The dollar started the day off with general weakness after the U.S. and China came to a trade truce over the weekend. However, the risk-on mood faded away Monday morning as Brexit and other realities set in.
Dollar dips on tariff pause
President Trump and members of his administration met with Chinese President Xi Jinping and other officials Saturday evening on the sidelines of the G20 Summit in Argentina, striking a deal to deescalate the current trade war.
The U.S. will hold off on its plan to raise a 10% tariff on $200 billion in Chinese goods to 25% on Jan. 1, and China will make significant purchases in U.S. agricultural, energy, industrial and other goods. The details of the deal are not exactly crystal clear and some are saying it’s just another kick-the-can moment in current global trade relations.
However, the truce did create optimism in the markets and a risk-on mood that helped emerging markets and hurt the dollar.
EUR/USD climbed up to 1.137 Monday morning before falling back to 1.132. GBP/USD jumped to 1.282 and then fell to 1.272 on Brexit uncertainty.
The dollar recovered as many skeptical investors and market watchers debated the optics of the event versus the actual substance of a deal.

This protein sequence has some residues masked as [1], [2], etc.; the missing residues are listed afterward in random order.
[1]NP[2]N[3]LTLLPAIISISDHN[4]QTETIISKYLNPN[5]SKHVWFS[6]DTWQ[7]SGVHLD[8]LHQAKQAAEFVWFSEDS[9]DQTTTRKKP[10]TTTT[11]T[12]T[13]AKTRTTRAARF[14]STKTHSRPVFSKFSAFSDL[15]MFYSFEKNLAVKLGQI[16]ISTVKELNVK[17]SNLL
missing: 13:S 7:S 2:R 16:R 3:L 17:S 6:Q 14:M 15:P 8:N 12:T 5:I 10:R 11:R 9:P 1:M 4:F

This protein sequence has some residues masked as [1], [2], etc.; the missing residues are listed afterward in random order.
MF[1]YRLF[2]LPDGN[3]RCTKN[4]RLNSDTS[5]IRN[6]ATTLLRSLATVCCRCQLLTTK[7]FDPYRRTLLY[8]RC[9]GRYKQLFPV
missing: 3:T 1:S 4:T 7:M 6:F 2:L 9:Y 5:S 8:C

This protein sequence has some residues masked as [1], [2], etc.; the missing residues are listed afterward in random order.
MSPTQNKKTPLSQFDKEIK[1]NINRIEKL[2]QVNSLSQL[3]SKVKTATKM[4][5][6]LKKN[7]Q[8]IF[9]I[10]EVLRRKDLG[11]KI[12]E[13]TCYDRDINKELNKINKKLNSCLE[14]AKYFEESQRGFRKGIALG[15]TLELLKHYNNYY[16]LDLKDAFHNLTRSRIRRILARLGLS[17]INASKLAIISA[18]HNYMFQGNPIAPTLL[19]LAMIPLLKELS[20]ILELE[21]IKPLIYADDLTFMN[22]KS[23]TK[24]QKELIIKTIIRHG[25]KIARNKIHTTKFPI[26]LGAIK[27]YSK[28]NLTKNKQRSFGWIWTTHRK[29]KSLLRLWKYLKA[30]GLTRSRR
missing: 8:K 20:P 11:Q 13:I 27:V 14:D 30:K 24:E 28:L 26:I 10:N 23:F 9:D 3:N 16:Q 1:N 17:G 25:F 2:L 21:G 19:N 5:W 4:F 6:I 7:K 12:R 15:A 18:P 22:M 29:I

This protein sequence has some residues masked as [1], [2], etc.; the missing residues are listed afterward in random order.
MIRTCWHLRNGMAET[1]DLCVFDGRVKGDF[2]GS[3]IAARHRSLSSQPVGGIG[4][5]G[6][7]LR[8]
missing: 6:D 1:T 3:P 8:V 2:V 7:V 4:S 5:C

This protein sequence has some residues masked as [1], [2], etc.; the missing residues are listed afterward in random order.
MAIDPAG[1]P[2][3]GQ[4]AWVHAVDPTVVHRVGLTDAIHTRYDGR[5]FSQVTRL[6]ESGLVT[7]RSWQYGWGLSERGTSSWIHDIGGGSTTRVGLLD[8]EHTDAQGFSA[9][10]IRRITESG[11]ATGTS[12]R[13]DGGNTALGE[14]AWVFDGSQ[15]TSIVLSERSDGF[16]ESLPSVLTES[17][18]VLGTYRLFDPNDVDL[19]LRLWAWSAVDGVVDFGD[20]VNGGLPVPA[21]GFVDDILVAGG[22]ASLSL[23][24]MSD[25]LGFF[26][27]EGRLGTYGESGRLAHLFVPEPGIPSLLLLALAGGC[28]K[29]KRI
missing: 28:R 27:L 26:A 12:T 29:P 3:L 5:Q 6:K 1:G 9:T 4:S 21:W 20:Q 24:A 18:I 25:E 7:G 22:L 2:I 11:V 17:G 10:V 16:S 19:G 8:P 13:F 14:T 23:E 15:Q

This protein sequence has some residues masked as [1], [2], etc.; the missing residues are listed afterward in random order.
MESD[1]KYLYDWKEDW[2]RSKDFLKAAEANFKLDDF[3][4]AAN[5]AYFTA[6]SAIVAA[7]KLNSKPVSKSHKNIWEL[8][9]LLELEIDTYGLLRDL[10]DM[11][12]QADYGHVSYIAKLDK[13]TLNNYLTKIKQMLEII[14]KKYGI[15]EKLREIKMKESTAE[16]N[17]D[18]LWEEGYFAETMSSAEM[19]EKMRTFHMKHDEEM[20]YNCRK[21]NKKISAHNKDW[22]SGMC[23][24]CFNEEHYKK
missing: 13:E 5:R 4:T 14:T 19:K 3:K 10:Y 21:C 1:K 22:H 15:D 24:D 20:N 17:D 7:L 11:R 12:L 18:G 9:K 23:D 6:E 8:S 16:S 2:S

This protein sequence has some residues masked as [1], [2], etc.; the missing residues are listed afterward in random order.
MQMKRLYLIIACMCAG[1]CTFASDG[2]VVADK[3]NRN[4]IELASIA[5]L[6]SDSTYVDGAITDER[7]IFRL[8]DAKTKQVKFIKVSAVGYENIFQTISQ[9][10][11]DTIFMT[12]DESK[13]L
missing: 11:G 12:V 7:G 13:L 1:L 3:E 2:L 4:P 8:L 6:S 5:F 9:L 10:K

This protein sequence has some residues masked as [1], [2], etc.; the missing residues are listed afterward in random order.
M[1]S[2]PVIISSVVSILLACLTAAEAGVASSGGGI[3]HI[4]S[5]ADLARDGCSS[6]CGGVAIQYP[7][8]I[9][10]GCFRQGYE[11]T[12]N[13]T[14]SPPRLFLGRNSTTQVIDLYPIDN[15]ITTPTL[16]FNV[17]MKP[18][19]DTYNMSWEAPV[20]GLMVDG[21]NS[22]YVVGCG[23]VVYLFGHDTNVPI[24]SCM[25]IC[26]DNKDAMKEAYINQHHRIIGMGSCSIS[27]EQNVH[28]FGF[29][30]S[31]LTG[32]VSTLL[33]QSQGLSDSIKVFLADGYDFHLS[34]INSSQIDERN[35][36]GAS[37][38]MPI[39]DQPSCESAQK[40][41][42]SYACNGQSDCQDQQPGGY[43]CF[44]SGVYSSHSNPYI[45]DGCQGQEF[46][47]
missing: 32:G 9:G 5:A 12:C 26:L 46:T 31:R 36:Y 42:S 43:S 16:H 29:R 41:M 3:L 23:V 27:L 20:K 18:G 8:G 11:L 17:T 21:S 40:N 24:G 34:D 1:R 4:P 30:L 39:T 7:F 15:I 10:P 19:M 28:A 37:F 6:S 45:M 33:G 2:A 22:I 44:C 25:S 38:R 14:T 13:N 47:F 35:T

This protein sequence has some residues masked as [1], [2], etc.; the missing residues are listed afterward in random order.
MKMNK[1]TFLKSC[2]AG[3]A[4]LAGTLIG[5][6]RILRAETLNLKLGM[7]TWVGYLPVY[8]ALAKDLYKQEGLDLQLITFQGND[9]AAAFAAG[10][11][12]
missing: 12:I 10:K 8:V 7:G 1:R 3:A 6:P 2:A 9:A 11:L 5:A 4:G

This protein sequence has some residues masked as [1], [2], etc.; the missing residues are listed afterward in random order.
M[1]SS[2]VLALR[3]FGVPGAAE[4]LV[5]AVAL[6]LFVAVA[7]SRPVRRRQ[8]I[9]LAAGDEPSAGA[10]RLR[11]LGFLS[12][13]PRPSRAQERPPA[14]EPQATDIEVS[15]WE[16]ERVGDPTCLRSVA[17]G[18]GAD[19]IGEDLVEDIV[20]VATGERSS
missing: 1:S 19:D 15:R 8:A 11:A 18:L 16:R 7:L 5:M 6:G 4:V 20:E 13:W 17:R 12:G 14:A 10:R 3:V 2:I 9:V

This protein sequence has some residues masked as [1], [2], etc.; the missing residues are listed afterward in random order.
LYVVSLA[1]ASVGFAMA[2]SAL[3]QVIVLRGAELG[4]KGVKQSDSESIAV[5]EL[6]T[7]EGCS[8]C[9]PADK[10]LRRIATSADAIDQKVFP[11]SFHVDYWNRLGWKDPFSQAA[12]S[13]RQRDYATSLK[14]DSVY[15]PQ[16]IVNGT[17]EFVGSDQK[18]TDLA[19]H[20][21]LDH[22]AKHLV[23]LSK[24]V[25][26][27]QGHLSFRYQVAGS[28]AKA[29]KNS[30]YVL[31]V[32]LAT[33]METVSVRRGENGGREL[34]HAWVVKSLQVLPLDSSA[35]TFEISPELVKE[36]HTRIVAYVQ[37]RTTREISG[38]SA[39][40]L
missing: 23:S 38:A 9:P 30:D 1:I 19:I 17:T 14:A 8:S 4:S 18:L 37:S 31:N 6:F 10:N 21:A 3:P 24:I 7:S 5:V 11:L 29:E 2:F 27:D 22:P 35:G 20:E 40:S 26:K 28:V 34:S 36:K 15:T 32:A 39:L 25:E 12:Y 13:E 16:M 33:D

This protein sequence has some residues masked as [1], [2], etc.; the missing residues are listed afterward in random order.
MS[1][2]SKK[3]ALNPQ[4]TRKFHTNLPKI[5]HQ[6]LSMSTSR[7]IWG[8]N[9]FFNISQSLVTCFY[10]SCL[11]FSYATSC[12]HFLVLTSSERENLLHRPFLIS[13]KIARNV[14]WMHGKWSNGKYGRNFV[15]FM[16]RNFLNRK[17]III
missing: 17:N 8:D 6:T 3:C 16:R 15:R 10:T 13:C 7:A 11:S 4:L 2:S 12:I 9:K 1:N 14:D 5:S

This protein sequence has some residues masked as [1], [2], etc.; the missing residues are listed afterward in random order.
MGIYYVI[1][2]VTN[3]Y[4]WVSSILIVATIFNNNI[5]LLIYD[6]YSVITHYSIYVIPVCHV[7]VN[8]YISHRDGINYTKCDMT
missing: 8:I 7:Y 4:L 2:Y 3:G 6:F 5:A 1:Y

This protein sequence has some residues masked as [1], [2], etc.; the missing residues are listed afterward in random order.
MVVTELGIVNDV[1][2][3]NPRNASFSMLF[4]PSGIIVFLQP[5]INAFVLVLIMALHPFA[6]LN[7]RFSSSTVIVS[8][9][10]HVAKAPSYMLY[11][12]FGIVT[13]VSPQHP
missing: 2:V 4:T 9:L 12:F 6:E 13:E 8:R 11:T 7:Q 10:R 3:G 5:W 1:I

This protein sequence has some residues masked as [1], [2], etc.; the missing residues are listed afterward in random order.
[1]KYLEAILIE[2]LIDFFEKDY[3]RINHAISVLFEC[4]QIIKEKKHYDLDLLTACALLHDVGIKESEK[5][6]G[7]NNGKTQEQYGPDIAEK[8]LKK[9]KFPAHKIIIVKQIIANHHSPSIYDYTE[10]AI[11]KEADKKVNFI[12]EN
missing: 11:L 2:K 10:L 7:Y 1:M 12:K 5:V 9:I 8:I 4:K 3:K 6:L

President Trump did offer one specific measure on Twitter last night, saying China “agreed to reduce and remove tariffs on cars coming into China from the U.S.”
That caused the euro and the pound’s decline against the dollar to hesitate a bit.
Theresa May threatened with no confidence vote
Theresa May is once again facing threats to end her term as U.K. Prime Minister if the Brexit deal doesn’t go through.
The Labour party has said that it will call for a no confidence vote to take down her government if the Brexit deal with the E.U. is not passed through parliament.
Lawmakers will begin looking at the deal this week, with a vote set for Dec. 11. Unfortunately for May, many of her own party have said they will reject the deal.
If she loses the threatened confidence vote, we could see a general election in the U.K.
GBP/USD is at its lowest levels since the end of October, hovering around 1.271.
PMI data shows stronger manufacturing
The beginning of the month brings the Markit manufacturing purchase manager’s index for November.
Across the Eurozone, the manufacturing PMI showed continued growth and strong business conditions. The German PMI hit 51.8 instead of the 51.6 expected and the Eurozone PMI also hit 51.8, better than the 51.5 expected.
U.K. numbers also outperformed expectations of 51.8, coming out at 53.1. Italy’s numbers were down at 48.6, missing the 48.8 estimated.
The U.S. numbers are due later this morning.